Russian President Vladimir Putin met today with French President Jacques Chirac and German Chancellor Gerhard Schroeder in the Russian enclave of Kaliningrad. The discussions focused on Russian relations with the European Union and a new cooperation treaty between Russia and the EU. The leaders of Lithuania and Poland -- the two closest Kaliningrad's neighbors -- were not invited.
Prague, 3 July 2005 (RFE/RL) -- Russia did not invite the two new EU members, Lithuania and Poland, to celebrate 750 anniversary of Kaliningrad.
Both countries take it as a deliberate diplomatic snub. Polish President Aleksander Kwasniewski said it was no accident. The Lithuanian president, Valdas Adamkus, asked members of his government not to attend the celebrations.
Being not invited looks strange as the two countries have much longer history with the region of which Russia took control only after the World War II.
However, analysts are only guessing why Lithuanian and Poland are not welcomed.
Vytautas Radzvilas, an analyst in the Lithuanian Institute of International Affairs in Vilnius, says Lithuania did a lot to help the region to adopt its new geopolitical and economic situation. He says Russia might be saying it doesn't need this kind of help.
"Getting no invitation to the celebrations is also understood as devaluation of these [Lithuanian efforts]," Radzvilas said.
Radzvilas says some Lithuanian politicians guess the Kremlin had decided to take revenge against the Lithuanian president who refused to attend the World War II anniversary celebrations held in the beginning of May in Moscow. However, Radzvilas says Kwasniewski attended the Moscow celebrations and hasn't got an invitation, either.
Kirill Koktysh, an analyst with the Moscow Institute of International Relations, says Lithuanian refusal to go to the Moscow celebrations has poisoned Russian-Lithuanian relations only for a short time. He says that at present neither Russian relations with Poland nor with Lithuania are bad.
"We can only guess [why they were not invited]. On one hand, [Russian] relations with Lithuania and Poland are not in the best shape but, on the other hand, they are not very bad," Koktysh said.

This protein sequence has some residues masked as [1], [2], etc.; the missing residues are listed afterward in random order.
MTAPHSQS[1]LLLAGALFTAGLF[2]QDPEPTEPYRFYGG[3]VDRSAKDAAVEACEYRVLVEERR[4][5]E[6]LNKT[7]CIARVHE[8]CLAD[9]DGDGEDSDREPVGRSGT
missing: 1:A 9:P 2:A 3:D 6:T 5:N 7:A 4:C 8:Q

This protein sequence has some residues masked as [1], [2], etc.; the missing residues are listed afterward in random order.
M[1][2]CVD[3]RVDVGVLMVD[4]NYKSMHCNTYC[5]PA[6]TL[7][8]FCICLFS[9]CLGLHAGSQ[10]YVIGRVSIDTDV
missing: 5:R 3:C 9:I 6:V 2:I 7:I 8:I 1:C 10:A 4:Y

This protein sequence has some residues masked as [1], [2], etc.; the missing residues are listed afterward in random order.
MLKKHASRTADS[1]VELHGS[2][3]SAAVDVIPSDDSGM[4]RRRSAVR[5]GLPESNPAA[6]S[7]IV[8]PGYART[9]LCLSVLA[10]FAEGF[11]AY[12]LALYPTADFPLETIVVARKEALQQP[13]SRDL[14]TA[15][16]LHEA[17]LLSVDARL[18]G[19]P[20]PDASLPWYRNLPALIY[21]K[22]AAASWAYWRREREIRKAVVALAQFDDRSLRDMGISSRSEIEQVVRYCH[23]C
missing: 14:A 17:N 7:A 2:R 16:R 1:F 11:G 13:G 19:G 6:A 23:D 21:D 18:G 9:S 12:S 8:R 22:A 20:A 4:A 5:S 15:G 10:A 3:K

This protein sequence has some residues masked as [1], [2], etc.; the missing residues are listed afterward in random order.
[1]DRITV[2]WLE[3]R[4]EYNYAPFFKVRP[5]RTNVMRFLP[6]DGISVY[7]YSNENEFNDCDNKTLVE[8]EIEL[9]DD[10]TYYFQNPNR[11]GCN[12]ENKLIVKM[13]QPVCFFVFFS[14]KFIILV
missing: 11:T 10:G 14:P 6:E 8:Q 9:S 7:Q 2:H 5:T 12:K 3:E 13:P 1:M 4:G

He says there might be different reasons for this Russian decision. Moscow is unhappy that Lithuania seeks compensation for the years of Soviet occupation. Moscow might be also unhappy for the Lithuanian role in encouraging democracy in Belarus.
Koktysh also says Russian relations with Poland have deteriorated during the Orange Revolution in Ukraine, when Poland supported President Viktor Yushchenko.
"Relations with Poland have a little bit deteriorated during the Orange Revolution in Kyiv, but after that there were no incidents. Recently, Poland did not make any anti-Russian declarations," Koktysh said.
Koktysh said there is no doubt that the Kremlin is sending diplomatic signals to the two countries. The problem is that the message remains a secret.
Russian President Putin's senior aide Sergei Yastrzhembskii said the Kremlin is "puzzled by speculative publications in the media of some Kaliningrad's neighbors and attempts to dictate to Russia their vision of what the celebrations should look like."
Koktysh said, with oil prices on the rise, Russia continues to be vital to German and French economies.
Moscow also wants the EU to issue special rules to allow Russian cargo and passengers to transit EU member Lithuania to reach Russia. The EU has so far not agreed to the idea.
Yastrzhembskii said the leaders were also set to discuss a list of traditional topics, including Iran's nuclear program, the situation in Iraq, the Middle East, and moves to curb proliferation of weapons of mass destruction.
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